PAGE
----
Despite claims from pundits and politicians that we now live in a post-racial America, people seem to keep finding ways to talk about race—from celebrations of the inauguration of the first Black president to resurgent debates about police profiling, race and racism remain salient features of our world. When faced with fervent anti-immigration sentiments, record incarceration rates of Blacks and Latinos, and deepening socio-economic disparities, a new question has erupted in the last decade: What does being post-racial mean?
The Post-Racial Mystique explores how a variety of media—the news, network television, and online, independent media—debate, define and deploy the term “post-racial” in their representations of American politics and society. Using examples from both mainstream and niche media—from prime-time television series to specialty Christian media and audience interactions on social media—Catherine Squires draws upon a variety of disciplines including communication studies, sociology, political science, and cultural studies in order to understand emergent strategies for framing post-racial America. She reveals the ways in which media texts cast U.S. history, re-imagine interpersonal relationships, employ statistics, and inventively redeploy other identity categories in a quest to formulate different ways of responding to race.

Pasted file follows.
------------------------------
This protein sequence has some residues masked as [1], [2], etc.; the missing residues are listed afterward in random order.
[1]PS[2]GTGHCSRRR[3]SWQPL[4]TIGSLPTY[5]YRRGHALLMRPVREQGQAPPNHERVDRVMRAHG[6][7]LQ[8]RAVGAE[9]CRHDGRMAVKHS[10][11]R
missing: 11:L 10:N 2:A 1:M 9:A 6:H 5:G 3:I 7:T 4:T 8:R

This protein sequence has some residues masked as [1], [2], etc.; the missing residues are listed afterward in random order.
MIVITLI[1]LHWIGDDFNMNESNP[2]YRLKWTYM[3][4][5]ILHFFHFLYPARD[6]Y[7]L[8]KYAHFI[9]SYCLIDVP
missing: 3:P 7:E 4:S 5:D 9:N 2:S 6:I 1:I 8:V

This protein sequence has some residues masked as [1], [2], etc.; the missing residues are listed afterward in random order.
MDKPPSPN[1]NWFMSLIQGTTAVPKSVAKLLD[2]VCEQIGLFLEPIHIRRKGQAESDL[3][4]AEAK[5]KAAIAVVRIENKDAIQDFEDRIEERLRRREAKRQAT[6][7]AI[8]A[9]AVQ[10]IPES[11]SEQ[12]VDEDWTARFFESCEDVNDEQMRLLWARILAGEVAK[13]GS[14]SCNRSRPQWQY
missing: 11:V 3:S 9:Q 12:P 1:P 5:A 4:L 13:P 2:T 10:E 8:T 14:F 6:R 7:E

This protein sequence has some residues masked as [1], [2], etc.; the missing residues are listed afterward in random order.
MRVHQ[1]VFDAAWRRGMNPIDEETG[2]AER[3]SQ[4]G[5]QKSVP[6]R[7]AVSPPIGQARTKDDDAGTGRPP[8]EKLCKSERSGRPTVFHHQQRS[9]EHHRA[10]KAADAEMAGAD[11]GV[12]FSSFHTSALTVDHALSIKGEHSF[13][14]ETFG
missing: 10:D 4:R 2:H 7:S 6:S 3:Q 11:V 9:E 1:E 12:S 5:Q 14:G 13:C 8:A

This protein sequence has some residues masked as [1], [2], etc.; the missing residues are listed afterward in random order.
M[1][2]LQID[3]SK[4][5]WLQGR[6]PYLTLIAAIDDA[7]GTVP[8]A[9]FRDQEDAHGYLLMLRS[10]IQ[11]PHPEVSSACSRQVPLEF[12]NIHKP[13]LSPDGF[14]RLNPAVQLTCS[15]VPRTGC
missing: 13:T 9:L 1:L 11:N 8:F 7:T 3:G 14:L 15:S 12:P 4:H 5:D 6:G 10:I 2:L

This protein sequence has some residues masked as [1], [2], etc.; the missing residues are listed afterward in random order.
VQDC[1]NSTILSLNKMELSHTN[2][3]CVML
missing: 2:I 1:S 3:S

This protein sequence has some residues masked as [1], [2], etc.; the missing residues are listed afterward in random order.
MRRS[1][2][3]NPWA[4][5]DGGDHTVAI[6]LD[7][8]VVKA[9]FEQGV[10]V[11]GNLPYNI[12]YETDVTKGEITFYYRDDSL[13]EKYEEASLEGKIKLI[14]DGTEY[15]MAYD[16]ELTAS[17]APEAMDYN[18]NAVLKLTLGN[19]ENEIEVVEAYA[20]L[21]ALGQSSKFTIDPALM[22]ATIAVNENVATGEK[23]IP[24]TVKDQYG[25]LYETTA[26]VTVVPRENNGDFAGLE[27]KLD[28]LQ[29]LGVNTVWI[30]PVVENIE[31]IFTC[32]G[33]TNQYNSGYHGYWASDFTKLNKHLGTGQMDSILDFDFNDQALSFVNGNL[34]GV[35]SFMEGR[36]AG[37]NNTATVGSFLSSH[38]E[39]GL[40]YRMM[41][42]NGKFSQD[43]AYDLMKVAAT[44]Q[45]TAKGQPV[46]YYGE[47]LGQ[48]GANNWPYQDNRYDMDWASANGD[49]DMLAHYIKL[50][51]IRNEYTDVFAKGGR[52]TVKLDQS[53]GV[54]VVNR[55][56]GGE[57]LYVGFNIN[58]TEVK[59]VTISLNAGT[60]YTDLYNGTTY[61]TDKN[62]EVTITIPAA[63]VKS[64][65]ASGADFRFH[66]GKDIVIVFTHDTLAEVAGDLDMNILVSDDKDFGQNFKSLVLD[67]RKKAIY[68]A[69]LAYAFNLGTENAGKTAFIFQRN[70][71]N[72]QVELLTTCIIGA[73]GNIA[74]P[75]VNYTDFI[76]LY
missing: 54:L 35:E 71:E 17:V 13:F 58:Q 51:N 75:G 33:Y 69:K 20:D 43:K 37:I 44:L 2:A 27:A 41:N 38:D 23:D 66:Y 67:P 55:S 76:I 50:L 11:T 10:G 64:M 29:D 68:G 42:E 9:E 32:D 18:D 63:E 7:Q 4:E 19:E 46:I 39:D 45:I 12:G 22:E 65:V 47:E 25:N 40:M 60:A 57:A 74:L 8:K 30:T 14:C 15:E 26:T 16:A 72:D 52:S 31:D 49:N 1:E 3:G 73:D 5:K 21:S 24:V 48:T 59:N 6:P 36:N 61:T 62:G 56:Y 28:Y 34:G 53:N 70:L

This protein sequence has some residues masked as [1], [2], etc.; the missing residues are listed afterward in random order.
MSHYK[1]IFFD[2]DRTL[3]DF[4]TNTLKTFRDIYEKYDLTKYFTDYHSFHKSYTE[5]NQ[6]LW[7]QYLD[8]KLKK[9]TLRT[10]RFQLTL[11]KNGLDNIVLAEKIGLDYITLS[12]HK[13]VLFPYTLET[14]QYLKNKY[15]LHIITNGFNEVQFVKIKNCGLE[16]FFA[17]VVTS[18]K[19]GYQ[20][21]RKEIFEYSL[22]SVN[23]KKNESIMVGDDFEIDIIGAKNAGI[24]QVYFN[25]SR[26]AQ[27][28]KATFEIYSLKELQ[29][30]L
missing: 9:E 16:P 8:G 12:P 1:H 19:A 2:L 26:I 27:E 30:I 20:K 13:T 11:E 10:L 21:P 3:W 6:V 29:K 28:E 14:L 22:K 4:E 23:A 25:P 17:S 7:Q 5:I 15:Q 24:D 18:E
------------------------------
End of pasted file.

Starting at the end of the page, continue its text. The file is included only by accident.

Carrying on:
“With rigor and accessible style, Catherine R. Squires provides an excellent view of the history and contemporary terrain of media and racial discourse in all of its complexity. The Post-Racial Mystique will be a defining book in our long-lasting and complicated conversation about the interrelationship between race and media.”
—Charlton McIlwain, co-author of Race Appeal: How Candidates Invoke Race in U.S. Political Campaigns
“Far too many Americans today see ‘race’ self-deludingly through the foggy lens of ‘post-racism.’ Catherine R. Squires dispels the fog with this insightful study of the enduring grip of ‘race’ over American life.”
—John Downing, co-author of Representing ‘Race’: Racisms, Ethnicity and the Media
"Through a series of well chosen and meticulously analyzed case studies, Squires illuminates how postracialism came to be part of the national imaginary and makes a convincing argument for why it ultimately cannot camouflage the ways in which race still matters in the U.S. social life.”
—Journal of Communication
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